‘Rich Dad’s Guide To Becoming Rich – Without Cutting Up Your Credit Cards’
As part of my year of thinking about money, I’ve been a regular in the library, working my way through a pile of books on personal finance.
This includes ‘Rich Dad’s Guide To Becoming Rich Without Cutting Up Your Credit Cards’, the first book I’ve read of what I’ve since discovered is a prolific series beginning with ‘Rich Dad, Poor Dad’ in 1997.
It was published in 2011 by Robert T. Kiyosaki, and from what I can see from other reviews on the web, has come in for some criticism for containing no new content if you’ve read his earlier books. It’s a slim book, and if you’re interested in what he has to say within, you’ll definitely need to read more on the topic to get the detail. Having since borrowed from the library two of these earlier books, ‘Rich Dad’s Guide To Investing’, and ‘Rich Dad’s Cashflow Quadrant’ (‘Rich Dad, Poor Dad’ still not being available on the local shelves…), it’s obvious that they are more hefty tomes.
What’s ‘Rich Dad, Poor Dad’ all about?
For the uninitiated, the books share the money lessons Kiyosaki says he learnt from his two dads: his real dad, or ‘Poor Dad’, who followed a traditional path of gaining a good education, and holding a responsible job for the government in Hawaii, before losing his job in mid-life and struggling with the consequences; and his best friend’s dad and mentor, ‘Rich Dad’, who was a successful real estate investor and had an entirely different approach to money. The books are non-fiction, and this one is sprinkled with facts about himself and each dad, as if a true story. However, the book reads like a parable and I suspect liberal application of poetic license to convey his message.
Who doesn’t want to pick up some get-rich-tips?
So what is the book about? Firstly, who doesn’t want to read a guide on how to become rich?! Any tips on how to improve my financial position would not go amiss! And I for one don’t want to cut up my credit cards, so I read on. The book claims to help you transform bad debt into good debt, and there’s certainly some information in here about the difference between each.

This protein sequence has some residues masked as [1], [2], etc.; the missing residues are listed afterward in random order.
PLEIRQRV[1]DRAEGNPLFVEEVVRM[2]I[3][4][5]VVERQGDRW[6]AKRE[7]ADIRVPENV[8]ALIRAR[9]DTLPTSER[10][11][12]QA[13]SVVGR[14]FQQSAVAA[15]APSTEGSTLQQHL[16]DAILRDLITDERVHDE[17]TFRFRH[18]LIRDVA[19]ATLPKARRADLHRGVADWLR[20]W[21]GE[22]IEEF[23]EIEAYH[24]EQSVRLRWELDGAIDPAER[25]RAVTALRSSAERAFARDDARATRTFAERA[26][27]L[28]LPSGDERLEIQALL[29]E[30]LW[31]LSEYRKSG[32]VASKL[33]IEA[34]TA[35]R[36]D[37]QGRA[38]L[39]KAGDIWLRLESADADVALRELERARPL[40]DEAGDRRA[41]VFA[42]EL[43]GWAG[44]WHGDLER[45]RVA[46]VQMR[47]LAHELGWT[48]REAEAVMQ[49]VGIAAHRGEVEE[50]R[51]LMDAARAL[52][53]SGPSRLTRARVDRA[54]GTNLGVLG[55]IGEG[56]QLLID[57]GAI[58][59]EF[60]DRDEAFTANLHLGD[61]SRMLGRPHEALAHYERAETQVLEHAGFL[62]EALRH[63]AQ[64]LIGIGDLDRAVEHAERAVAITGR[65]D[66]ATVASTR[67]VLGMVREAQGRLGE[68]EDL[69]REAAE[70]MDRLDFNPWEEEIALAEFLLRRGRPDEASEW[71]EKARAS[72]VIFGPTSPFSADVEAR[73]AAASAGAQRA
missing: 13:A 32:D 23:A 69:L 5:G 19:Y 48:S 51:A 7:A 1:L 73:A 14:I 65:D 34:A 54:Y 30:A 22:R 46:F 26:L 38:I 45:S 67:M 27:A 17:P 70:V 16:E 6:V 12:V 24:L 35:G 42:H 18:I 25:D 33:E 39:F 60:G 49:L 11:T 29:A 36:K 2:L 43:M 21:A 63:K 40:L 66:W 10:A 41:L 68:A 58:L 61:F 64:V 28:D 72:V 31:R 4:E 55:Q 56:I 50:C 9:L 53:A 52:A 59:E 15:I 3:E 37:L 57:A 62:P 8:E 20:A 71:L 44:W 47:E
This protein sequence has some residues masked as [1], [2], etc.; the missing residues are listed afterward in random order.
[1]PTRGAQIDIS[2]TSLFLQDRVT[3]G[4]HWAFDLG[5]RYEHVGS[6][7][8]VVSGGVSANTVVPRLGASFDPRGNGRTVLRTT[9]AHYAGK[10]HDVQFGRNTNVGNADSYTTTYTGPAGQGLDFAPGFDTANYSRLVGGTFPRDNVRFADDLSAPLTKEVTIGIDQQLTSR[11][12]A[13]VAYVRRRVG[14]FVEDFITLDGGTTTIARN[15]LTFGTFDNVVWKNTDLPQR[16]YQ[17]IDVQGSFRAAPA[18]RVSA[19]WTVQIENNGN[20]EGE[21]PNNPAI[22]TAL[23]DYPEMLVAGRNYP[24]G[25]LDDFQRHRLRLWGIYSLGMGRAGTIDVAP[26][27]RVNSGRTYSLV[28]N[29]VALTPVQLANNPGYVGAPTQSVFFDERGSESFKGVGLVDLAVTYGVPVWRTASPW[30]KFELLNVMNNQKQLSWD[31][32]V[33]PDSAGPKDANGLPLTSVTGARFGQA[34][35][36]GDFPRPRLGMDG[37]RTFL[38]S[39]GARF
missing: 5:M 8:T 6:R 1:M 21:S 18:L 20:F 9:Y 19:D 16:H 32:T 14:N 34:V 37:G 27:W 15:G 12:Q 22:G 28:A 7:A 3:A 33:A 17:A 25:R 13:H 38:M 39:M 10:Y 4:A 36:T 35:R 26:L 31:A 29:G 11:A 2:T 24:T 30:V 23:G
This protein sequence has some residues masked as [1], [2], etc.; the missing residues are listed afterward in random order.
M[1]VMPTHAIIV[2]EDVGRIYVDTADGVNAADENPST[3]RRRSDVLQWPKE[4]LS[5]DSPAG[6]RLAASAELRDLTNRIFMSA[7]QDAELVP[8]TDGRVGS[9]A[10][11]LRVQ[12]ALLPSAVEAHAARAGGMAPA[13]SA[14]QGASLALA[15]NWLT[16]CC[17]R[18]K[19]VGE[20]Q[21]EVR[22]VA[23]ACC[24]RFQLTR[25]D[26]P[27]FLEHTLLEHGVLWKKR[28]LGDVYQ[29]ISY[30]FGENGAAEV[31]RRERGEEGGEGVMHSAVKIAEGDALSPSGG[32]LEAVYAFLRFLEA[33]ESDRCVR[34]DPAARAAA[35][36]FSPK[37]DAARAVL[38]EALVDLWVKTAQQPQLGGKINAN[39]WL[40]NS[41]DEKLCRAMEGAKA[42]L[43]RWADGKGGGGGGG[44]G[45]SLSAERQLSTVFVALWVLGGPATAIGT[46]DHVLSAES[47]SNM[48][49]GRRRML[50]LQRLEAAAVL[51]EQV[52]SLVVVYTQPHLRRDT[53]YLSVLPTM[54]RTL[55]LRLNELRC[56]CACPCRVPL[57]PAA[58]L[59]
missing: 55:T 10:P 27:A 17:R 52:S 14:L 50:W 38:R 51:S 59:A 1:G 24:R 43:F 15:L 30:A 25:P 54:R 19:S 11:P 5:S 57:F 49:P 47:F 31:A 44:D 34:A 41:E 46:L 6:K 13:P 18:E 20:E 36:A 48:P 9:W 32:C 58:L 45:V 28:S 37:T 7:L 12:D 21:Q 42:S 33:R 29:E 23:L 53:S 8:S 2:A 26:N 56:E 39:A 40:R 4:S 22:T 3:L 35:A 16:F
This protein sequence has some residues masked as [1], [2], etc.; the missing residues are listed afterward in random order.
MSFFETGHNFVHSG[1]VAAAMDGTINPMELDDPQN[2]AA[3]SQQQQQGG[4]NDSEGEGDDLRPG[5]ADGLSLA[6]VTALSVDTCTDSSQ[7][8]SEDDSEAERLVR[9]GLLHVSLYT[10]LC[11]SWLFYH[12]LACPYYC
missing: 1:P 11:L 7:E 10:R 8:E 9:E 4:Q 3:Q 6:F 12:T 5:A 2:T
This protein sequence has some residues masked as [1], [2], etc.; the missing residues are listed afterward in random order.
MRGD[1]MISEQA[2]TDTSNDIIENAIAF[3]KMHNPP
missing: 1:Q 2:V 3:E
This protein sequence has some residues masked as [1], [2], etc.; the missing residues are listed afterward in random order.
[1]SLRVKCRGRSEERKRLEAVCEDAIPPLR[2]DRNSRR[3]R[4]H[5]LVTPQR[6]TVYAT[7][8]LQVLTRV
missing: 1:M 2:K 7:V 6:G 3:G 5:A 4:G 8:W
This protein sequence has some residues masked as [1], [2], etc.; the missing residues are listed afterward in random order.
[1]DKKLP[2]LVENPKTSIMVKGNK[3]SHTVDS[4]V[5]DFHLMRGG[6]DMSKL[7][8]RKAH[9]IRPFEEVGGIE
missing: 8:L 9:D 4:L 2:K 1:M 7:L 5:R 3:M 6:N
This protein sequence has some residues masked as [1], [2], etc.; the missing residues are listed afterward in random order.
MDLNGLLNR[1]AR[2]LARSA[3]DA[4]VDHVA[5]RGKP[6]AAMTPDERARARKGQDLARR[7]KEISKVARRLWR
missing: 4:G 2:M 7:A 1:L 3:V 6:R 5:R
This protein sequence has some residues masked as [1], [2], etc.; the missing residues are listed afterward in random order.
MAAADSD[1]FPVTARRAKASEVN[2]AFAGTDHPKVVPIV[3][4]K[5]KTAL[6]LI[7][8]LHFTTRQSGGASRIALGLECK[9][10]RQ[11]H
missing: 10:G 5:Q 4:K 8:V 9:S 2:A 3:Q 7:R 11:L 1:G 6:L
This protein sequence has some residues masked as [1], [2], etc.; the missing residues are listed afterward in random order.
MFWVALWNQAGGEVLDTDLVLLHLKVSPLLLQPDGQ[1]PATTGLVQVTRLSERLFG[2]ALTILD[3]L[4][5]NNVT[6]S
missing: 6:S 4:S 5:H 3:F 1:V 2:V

He defines good debt (of which, he says, the rich tend to have lots) as debt which someone else pays for you (for example, tenants paying the mortgage on your investment property); and bad debt (of which the poor tend to have most) as mostly credit card and consumer debt, which you take to buy liabilities and pay off yourself – and which can cripple you financially if you let it get out of hand. This definition of good debt differs slightly from the definition I saw recently, which was debt taken out on an asset that appreciates in value, though I’m guessing Kiyosaki’s good debt also often involves appreciating assets.
Addressing the credit cards of the book title, that he doesn’t want us to cut up, he explains that the ‘Rich Dad’ philosophy is to expand our means to pay for the lifestyle we want rather than deny ourselves. I imagine lots of us relate to this – I don’t mind cutting back for a time but, long-term, it’s definitely more enjoyable to do what we want without focusing constantly on how much things cost.
However, you have to read half way-through the book before he addresses debt, and I almost forgot that this was the aim of the book. When you get to the debt section, you’ll find very sensible, straight-forward debt-busting tips, similar to the advice I’ve found in every other personal finance book – manage your cash flow (in other words, spend within your means), and pay off your debt! If this seems to be a contradiction of Rich Dad’s message of not ‘living cheaply’, or constantly spending only what we can afford while we crave more expensive items, he explains this as being a necessary first step in order to get you on the right track.